In certain circumstances, I do not find it unusual for married couples to threaten the very thing that they fear the most. In other words, it is not uncommon for a wife who dreads a separation to threaten that very thing in order to get her husband to reassure her that there will be NO separation. I know that this sounds weird, but I guess in times of fear and anxiety, people can come to believe that reverse psychology is a sound strategy. However, when that strategy fails, the person who initiated it can wonder what happens now. And of course, they fear the separation that they never wanted in the first place.

For example, a wife might get tired of her husband complaining about how unhappy he is or about how un-fulfilling the marriage has become. She may begin to fear that he is going to initiate a separation. So she may decide to be proactive and to call his bluff by telling him that she is unhappy and just might move out. Her hope is that he will tell her that she is being hasty and that they can work it out. When he takes the opposite approach, she is lost.

A wife might say: "about six weeks ago, my husband began threatening to move out. Some of what he said made sense and was true. He said that we had grown apart and that even I had admitted that we were not happy in the way that we used to be. I agree with these things. However, I don't think that they are horrific, insurmountable things in the way that my husband seems to believe. So, I decided to see where he really was on this and I very mistakenly said 'well you don't have to move out. I can just go stay with my mom or sister.' I expected him to say that he didn't want that or to suggest that perhaps we go to counseling before either of us moved out. But he did not say that. He basically shrugged and all but insinuated that he did not care. So now I am stuck knowing that my husband doesn't care if we live together or not. And he's offered me no solutions as to how we can be happier before either of us takes this drastic step. I don't want to go to my mother's or sister's. I just want us to be happy again. But now I don't know how to proceed."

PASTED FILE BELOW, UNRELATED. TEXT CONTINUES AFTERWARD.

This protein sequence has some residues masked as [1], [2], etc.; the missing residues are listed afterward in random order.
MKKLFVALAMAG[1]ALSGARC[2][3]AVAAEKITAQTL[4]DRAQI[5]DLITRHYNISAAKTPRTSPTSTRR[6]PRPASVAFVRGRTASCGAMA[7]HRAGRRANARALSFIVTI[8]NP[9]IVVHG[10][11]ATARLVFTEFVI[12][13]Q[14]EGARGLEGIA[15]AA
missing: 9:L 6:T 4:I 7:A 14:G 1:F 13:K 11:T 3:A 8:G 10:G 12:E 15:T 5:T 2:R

Certainly, no one can make this decision but you. However, in your shoes, I think that I would look at it as if I had two choices: I could go to my mom's / sister's for a short time only (say, overnight) and then say that I changed my mind. Or, I would just come clean and say that I exaggerated or reconsidered and have decided that I don't want to leave my home after all. From my own experience, I do know that it can be challenging to save your marriage when you live in two different places. So, I would not recommend that route unless you have no other choice. That said, some people do believe that space actually helped to save their marriage. (I agree with this and believe that space helped my marriage also. However, I believe that my husband could have gotten space without needing to move out in the long term. But I could not get him to agree with this. That story is here. ) In your case, you may still have a chance to reverse your husband's thought process.

You might try something like: "I have reconsidered. I said what I did because I was frustrated. I know that you are frustrated also. I feel like there is so much potential between us since we used to be so happy. One of us moving out is such a serious decision. I regret making that decision hastily and I'd like for us to give a fair try to being happy again before one of us actually has to take the drastic action of leaving our home. I feel like we haven't given saving our marriage a fair try before we just throw in the towel and leave our home. I'm willing to do counseling or to change my focus. I'm willing to work with you to make some positive changes. I will listen to whatever suggestions you have about what might make you happier. I think we've grown apart because we are not investing as much time on our marriage. This would not be too difficult to remedy. I'll listen to anything you have to say, but I think that us living apart might force our hand and I don't feel like I'm ready for that yet."

Then, listen to what your husband has to say. He may be a little taken aback by your abrupt change of heart and you may not get his entire reaction all at once. If he's not receptive (as my husband was not initially) there are things that you can do and change for yourself that might make a difference. I honestly worked on saving my marriage alone, especially at first. But I ultimately did save it. And thankfully, my husband eventually got on board once he saw the changes that I made.  There's more about that at http://isavedmymarriage.com

Author's Bio: 

There are links to more articles about saving your marriage at http://isavedmymarriage.com